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Reinvesting dividends in taxable account? distributions of capital gains reinvested?

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  • Reinvesting dividends in taxable account? distributions of capital gains reinvested?

    My taxable accounts have a lot of stock index funds. I wish to increase my bond and cash allocation.  One way I wish to do this is to change my distribution option of my taxable account with vanguard.

    Currently I have my stock dividends automatically reinvested. I want to change this to have the dividends go directly into a money market and then I can either put this money into bonds or keep in cash = MM.

    My questions are:

    1. is it ok to simply select in vaguard to have the dividends automatically go into a money market? (distributed to MM)

    2. Will this hurt me in any way (taxes?) I think the taxes should be unchanged but I was not sure (asking accountant also).

    3. When I was looking online at the options it also looked as if there was a distribution option to change capital gains from automatically reinvested to distributed to a money market etc. What should I do here? My inclination is to leave this alone as I am worried this might generate taxes, but I don't know what this means exactly? I know you generate a capital gain if you sell shares of the stock index fund but I don't fully understand the distribution option for capital gains?

     

    Sorry for the dumb questions. I know I should know this by now and I am ignorant but I want to avoid errors. Thanks!

     

  • #2
    1.) This is fine. A lot of people (including me) do this to make TLH and re-balancing a little easier.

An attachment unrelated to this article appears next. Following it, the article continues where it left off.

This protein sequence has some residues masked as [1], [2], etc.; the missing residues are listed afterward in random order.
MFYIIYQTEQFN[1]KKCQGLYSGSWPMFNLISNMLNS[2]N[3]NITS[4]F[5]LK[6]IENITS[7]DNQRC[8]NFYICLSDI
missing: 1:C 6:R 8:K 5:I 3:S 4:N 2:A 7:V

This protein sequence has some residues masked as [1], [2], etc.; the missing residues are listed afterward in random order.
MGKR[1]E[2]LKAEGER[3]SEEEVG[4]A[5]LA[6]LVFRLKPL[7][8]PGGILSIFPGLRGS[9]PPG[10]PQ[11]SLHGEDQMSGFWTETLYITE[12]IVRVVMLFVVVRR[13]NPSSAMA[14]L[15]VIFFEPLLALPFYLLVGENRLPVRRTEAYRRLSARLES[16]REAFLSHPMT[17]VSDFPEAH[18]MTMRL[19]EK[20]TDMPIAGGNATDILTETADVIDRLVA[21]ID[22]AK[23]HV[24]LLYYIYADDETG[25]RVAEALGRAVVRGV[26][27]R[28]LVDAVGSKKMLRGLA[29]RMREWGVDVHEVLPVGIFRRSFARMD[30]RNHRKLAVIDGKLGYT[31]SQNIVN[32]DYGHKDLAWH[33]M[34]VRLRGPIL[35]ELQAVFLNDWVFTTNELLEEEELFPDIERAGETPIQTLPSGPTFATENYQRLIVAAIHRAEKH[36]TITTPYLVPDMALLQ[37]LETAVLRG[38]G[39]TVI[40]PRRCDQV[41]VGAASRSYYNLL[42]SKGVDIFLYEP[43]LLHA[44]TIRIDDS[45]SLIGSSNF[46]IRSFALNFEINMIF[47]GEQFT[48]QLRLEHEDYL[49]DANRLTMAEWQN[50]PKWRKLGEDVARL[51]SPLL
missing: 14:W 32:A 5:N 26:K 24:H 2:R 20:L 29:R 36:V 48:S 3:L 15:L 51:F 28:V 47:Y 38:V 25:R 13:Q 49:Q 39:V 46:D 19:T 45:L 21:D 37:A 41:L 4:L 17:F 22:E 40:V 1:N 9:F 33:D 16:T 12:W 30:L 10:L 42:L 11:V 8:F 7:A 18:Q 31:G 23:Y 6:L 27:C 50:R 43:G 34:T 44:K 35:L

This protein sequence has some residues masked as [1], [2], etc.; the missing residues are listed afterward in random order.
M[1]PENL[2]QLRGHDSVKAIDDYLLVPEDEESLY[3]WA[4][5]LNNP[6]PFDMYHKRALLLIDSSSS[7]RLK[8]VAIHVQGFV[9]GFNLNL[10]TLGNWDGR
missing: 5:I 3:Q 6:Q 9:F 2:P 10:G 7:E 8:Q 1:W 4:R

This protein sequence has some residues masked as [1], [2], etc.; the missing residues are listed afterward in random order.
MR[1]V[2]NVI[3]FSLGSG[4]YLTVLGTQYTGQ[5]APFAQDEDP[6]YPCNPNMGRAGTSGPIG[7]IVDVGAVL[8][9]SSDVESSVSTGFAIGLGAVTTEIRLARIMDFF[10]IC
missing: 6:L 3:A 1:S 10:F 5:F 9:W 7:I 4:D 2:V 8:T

2.) No change besides what small amount of interest you may earn from the MM.

    3.) If capital gains are distributed then the taxable event has already occurred. There are a few funds that will distribute capital gains. This is different than the capital gains you're thinking of when you sell a fund. Look at your 1099-DIV from last year and see if you had a number in Box 2a. If you do and you didn't sell any funds then one (or more) of your funds are distributing capital gains.

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    • #3
      Everything to money market.
      Or your bank if you don't usually hold a money market fund

      Comment


      • #4
        Thanks! I just got an email from my accountant and he agrees with CordMcNally and Peds. Here is his response:

        I asked if I should reinvest capital gains and he said this:
        "It won’t matter
        You will still be taxed on capital gain distributions regardless whether you reinvest them or take them in cash
        So if you are trying to be more conservative, you might take the capital gain distributions in cash as well as the dividends"
        Done! Thanks!

        Comment


        • #5
          Yeah, common question.
          Reinvestment should always be turned off.
          One you get to rebalance with new money.
          Two you avoid any potential wash sales when tax loss harvesting.

          Comment


          • #6


            1. is it ok to simply select in vaguard to have the dividends automatically go into a money market? (distributed to MM)
            Click to expand...


            Make sure that one of these occurs when you take distributions as cash

            1. You invest it in bonds.